In highschool, right at the end, I became obsessed with a very cheesy pop song. We've all been there, I'm sure; our old favorites are just slightly embarrassing (another song I found on the old burnt CD is Freaky Girl by Shaggy, case in point...).
The song I loved was California, by the ever-cool duo, Wave. If you're curious as to how many people liked the song: the official music video on youtube has a whopping 4,161 views (well... 4,162. I just watched it). I should point out, my visions of California were much cooler than the ones in the video. Also, please pay no attention to the subject matter of the lyrics of both those songs. Tequila? Players? No no. Youth group and Bible Study. I digress.
And yet, I am happier for staying. My California dreams were fulfilled by things unexpected: Saskatchewan winters, dingy basement suites and rusted cars. I traded a bikini body I'd never have for experience in the arts, I let go of beach side parties for quiet nights at home. My social skills developed slowly, and I still can't flirt for the life of me (though thankfully, my boyfriend thinks I'm cute), but in the end and through it all, I learned who I was. In hindsight, California, or the idea I had of it, would not have been for me. Oh what grace is it that I didn't get what I wanted.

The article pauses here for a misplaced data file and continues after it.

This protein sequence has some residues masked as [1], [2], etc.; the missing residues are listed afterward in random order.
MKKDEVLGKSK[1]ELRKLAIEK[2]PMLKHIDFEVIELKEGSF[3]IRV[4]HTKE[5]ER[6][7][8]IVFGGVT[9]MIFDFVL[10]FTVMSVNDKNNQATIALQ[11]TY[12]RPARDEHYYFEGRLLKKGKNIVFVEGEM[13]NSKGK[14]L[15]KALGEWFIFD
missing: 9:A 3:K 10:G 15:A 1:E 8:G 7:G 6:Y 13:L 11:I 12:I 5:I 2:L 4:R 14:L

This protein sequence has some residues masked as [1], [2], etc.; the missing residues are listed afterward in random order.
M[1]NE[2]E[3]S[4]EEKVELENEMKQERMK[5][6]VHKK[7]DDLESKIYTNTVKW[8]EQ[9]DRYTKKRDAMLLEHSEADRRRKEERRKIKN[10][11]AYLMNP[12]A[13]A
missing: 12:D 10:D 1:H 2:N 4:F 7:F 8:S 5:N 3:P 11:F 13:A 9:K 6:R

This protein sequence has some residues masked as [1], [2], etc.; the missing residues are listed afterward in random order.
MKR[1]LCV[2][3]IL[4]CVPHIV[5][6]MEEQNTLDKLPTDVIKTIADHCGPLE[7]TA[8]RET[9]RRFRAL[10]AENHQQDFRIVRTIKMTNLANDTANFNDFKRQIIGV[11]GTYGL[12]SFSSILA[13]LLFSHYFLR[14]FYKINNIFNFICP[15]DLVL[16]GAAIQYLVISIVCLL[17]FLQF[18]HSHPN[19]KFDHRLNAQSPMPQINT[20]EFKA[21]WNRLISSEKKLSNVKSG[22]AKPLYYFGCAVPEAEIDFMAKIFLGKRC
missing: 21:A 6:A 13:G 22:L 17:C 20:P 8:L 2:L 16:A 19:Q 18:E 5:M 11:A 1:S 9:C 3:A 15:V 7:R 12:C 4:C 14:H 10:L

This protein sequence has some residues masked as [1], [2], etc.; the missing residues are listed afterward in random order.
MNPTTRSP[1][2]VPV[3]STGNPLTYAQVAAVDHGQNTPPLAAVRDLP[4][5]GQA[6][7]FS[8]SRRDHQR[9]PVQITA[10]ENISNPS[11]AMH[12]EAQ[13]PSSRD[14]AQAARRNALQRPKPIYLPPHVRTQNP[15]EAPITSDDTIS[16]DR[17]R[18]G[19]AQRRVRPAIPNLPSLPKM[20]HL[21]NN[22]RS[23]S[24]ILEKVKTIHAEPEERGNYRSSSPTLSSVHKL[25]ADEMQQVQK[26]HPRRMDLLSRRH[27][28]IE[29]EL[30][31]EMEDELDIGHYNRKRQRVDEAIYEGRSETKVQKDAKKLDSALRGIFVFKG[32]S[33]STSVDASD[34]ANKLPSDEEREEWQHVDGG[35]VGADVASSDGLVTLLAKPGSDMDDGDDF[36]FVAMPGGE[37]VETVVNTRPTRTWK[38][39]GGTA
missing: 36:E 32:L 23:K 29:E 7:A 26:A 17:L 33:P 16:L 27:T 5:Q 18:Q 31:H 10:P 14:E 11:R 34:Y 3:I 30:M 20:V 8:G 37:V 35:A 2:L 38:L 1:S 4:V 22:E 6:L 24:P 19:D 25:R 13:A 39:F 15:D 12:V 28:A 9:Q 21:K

This is the tricky part of dreaming: it is vital, but we must remain open handed in the dream's revelation. How can we let go of our imagination's forming, and still progress? Good question. While I haven't totally figured out the balance, I do know one thing. What causes us to dream will be satisfied, if only with time, work, and patience. What I wanted out of my imagined life, I got, but not by living the life I imagined.